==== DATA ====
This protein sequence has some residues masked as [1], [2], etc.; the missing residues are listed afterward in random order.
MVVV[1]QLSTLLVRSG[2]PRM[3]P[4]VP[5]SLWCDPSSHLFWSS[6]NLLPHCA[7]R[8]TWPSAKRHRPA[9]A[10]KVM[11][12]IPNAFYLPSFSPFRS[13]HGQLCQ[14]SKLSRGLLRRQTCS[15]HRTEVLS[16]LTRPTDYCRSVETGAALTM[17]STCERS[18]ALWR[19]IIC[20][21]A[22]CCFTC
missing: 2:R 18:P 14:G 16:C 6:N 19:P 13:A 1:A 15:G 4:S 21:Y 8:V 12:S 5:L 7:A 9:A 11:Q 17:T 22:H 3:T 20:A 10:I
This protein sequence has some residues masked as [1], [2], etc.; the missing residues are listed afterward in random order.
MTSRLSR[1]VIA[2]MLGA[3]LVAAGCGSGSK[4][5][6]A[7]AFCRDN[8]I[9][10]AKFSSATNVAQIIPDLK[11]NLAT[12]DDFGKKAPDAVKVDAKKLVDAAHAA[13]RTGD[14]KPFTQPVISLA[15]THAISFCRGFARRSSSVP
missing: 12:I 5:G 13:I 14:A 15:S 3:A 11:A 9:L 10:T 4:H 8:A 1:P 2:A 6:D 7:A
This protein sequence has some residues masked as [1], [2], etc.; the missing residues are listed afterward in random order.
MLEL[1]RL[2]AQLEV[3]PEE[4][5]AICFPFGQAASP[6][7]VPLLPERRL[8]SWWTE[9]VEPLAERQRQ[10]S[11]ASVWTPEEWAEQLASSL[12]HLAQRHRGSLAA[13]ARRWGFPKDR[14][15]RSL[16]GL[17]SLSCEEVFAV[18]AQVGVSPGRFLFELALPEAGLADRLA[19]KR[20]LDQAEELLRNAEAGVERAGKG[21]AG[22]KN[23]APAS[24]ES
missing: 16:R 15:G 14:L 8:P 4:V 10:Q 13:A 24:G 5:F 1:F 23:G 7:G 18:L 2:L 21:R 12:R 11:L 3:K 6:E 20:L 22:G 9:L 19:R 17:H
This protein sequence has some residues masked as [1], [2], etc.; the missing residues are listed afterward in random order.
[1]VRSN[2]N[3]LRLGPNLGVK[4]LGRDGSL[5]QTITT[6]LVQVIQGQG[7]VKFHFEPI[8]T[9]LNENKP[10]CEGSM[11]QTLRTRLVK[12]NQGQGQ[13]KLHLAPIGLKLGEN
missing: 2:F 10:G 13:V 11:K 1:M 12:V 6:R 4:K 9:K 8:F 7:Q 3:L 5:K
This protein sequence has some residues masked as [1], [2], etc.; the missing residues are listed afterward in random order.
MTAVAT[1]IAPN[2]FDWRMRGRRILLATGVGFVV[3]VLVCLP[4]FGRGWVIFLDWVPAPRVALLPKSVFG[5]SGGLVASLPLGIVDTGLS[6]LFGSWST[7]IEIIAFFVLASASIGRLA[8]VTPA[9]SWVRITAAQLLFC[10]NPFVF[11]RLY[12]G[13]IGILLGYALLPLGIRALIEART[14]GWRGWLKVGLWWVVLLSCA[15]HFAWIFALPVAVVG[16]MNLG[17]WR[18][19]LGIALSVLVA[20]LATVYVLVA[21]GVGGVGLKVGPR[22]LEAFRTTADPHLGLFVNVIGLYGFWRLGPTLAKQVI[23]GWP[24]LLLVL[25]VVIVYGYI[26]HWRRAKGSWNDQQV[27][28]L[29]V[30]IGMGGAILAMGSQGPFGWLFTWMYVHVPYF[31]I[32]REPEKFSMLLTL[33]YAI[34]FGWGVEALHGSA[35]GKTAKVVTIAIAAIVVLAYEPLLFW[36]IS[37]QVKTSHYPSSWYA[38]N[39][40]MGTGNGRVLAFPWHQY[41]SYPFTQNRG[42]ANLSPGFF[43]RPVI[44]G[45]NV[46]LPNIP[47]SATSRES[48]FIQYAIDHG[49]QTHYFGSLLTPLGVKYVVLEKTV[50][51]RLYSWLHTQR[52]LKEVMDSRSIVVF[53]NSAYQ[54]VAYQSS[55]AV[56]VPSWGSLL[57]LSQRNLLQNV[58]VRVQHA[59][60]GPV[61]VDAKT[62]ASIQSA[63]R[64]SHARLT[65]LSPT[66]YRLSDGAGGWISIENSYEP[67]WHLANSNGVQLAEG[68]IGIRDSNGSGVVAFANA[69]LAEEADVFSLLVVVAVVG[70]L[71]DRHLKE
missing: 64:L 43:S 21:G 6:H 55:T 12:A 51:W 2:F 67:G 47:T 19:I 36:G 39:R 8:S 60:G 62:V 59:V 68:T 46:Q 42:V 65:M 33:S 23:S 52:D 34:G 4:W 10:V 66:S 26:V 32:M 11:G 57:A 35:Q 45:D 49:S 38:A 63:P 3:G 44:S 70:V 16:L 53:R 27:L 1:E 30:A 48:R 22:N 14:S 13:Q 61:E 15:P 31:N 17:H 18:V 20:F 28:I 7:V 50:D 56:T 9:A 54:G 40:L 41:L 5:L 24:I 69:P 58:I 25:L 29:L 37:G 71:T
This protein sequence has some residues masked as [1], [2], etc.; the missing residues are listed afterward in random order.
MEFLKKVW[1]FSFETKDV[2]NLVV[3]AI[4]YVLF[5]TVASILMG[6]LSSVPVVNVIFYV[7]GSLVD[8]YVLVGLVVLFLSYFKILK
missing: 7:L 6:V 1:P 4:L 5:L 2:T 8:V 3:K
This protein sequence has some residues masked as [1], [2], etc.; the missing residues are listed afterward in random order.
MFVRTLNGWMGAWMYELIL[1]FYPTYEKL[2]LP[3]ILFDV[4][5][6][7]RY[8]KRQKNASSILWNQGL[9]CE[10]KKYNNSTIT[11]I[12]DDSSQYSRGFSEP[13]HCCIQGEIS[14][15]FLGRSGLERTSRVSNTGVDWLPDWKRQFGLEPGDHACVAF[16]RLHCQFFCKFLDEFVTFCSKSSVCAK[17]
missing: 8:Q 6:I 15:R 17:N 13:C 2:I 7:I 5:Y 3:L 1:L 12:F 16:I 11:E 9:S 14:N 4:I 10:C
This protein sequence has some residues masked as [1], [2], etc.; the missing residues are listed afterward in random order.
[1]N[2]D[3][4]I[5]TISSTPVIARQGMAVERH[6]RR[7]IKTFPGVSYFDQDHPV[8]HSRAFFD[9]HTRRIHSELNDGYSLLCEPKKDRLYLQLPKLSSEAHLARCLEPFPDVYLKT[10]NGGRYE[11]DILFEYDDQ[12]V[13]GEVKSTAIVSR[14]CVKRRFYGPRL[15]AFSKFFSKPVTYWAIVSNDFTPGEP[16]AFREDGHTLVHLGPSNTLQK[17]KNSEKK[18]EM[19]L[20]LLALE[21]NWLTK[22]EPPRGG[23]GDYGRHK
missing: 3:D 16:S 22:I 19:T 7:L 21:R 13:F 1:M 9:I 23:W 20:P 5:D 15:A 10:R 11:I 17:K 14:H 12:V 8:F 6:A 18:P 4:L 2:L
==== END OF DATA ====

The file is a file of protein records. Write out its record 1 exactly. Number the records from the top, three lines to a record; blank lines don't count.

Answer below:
This protein sequence has some residues masked as [1], [2], etc.; the missing residues are listed afterward in random order.
MVVV[1]QLSTLLVRSG[2]PRM[3]P[4]VP[5]SLWCDPSSHLFWSS[6]NLLPHCA[7]R[8]TWPSAKRHRPA[9]A[10]KVM[11][12]IPNAFYLPSFSPFRS[13]HGQLCQ[14]SKLSRGLLRRQTCS[15]HRTEVLS[16]LTRPTDYCRSVETGAALTM[17]STCERS[18]ALWR[19]IIC[20][21]A[22]CCFTC
missing: 2:R 18:P 14:G 16:C 6:N 19:P 13:A 1:A 15:G 4:S 21:Y 8:V 12:S 5:L 7:A 9:A 11:Q 17:T 22:H 3:T 20:A 10:I